See here for background on the European energy crisis and its relationship with winter temperatures.
What is the European weather outlook for the winter of 2022/2023?
- Variability in European winter weather is substantially impacted by a weather phenomenon called the North Atlantic Oscillation, which affects whether northern Europe is downstream of mild, moist air from the north Atlantic or cold, dry air from the Arctic.
- The North Atlantic Oscillation has been demonstrated to have some predictability on seasonal timescales, but models do not yet paint a consistent picture regarding the state of the North Atlantic Oscillation for this upcoming winter.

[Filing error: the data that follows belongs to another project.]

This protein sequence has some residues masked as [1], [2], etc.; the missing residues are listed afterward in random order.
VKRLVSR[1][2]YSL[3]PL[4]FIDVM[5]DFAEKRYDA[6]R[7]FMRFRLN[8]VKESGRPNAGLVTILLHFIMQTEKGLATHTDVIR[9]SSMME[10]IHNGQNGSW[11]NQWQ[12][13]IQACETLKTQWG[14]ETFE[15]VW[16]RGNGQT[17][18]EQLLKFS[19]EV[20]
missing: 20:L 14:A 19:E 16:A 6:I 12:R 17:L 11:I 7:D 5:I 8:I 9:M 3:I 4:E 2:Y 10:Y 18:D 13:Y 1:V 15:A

- Models are consistent, however, in predicting a roughly 60% chance that this winter will see average to above average temperatures over Europe. The best estimate would be 0°C to 2°C above recent average winter temperatures.
- A colder than average winter, though, is still very much a possibility (about a 40% chance).
It is also more likely than not that the United States and East Asia will experience warmer than average winters. There is roughly a 70% chance of a warmer than average winter in both the continental United States and eastern China.
- If Europe, the United States, and China all do have warmer than average winters, it would ease pressure on global demand for natural gas for heating and electricity.
How do dynamical forecasting models work, and what do they say?